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The Discontinuity Model (DM) described in this article proposes that adults can learn part of L2 morphosyntax twice, in two different ways. The same item can be learned as the product of generation by a rule or as a modification of a template already stored in memory. These learning modalities, which are often seen as opposed in language theory, integrate and superpose in adult SLA. Learners resort to grammatical rules and statistical templates under different circumstances during language processing. Ontogenetically, while in L1 acquisition, the natural endowment for language constrains statistical learners’ capacity by narrowing the hypothesis space; in adult SLA, statistics can reopen the window of opportunity for grammar and drive adult learners to derive part of L2 morphosyntax. This article proposes a computational and psycholinguistic model of how this might occur. According to this model, skewness between transition probabilities (TP) represents the triggering factor in both L1 and L2 acquisition. As fluctuation in TP drives children to individuate the words in a speech stream, so skewness between TP drives adult learners to discover the grammatical features that are hidden in asymmetric chunks.
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Motor sequences are learned explicitly or implicitly based on conscious awareness of the sequence. Interference happens when two sequences are learned successively. Here, we aimed to determine whether implicit and explicit sequence learning are affected differently by retrograde interference. Young healthy volunteers participated in either a control or interference group and either an explicit or implicit learning condition. We used a modified serial reaction time task to induce sequence learning and control awareness. Results showed that the overall amount of sequence learning was greater in the explicit condition compared to implicit. However, sequence learning was equally susceptible to retrograde interference under either condition. We conclude that although susceptible to interference, explicit awareness improves overall sequence learning compared to implicit conditions.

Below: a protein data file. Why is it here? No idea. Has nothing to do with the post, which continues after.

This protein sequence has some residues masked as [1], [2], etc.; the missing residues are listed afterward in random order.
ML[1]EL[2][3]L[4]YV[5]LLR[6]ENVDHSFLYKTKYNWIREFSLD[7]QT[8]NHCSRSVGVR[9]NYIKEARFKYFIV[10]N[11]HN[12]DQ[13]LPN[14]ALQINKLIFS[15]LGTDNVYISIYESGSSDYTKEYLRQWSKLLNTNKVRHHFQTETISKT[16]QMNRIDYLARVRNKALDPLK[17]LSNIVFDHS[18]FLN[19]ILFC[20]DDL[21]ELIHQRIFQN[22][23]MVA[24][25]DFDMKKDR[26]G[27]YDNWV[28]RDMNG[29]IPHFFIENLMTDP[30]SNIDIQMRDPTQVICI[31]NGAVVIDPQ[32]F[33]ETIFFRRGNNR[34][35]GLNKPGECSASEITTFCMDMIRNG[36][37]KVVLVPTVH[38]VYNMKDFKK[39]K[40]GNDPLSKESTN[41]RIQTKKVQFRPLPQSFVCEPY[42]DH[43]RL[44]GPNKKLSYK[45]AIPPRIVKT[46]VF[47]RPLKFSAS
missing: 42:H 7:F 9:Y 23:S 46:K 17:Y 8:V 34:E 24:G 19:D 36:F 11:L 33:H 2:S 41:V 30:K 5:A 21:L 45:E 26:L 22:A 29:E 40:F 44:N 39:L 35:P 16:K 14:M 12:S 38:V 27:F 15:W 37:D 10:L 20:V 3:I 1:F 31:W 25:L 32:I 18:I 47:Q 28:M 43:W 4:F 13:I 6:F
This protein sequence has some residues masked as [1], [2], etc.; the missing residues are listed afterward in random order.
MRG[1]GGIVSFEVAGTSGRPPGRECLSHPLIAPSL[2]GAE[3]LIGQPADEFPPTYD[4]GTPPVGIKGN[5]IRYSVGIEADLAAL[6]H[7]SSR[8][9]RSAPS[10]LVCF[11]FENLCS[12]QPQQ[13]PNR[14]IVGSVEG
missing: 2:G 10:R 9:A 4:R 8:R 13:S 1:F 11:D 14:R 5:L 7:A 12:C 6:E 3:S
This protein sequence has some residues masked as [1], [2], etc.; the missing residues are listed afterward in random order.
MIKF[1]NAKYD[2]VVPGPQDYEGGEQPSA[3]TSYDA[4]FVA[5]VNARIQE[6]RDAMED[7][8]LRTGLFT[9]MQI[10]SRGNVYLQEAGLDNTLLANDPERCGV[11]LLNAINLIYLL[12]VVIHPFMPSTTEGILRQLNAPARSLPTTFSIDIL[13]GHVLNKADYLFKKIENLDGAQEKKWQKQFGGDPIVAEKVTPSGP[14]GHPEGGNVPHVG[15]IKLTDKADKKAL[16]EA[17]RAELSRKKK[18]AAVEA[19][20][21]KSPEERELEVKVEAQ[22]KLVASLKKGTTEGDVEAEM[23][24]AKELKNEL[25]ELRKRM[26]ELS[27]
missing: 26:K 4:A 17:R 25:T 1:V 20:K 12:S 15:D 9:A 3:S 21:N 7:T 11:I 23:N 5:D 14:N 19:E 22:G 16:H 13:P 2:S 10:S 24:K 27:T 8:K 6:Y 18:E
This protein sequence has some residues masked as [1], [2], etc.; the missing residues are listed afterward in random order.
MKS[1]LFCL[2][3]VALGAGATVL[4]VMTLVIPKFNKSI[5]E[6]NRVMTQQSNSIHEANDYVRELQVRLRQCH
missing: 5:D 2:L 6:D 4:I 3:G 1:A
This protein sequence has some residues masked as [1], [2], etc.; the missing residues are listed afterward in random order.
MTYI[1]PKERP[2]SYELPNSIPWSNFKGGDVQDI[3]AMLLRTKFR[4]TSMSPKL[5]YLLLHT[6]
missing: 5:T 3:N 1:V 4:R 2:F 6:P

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Visual perceptual learning describes the improvement of visual perception with repeated practice. Previous research has established that the learning effects of perceptual training may be transferable to untrained stimulus attributes such as spatial location under certain circumstances. However, the mechanisms involved in transfer have not yet been fully elucidated. Here, we investigated the effect of altering training time course on the transferability of learning effects. Participants were trained on a motion direction discrimination task or a sinusoidal grating orientation discrimination task in a single visual hemifield. The 4000 training trials were either condensed into one day, or spread evenly across five training days. When participants were trained over a five-day period, there was transfer of learning to both the untrained visual hemifield and the untrained task. In contrast, when the same amount of training was condensed into a single day, participants did not show any transfer of learning. Thus, learning time course may influence the transferability of perceptual learning effects.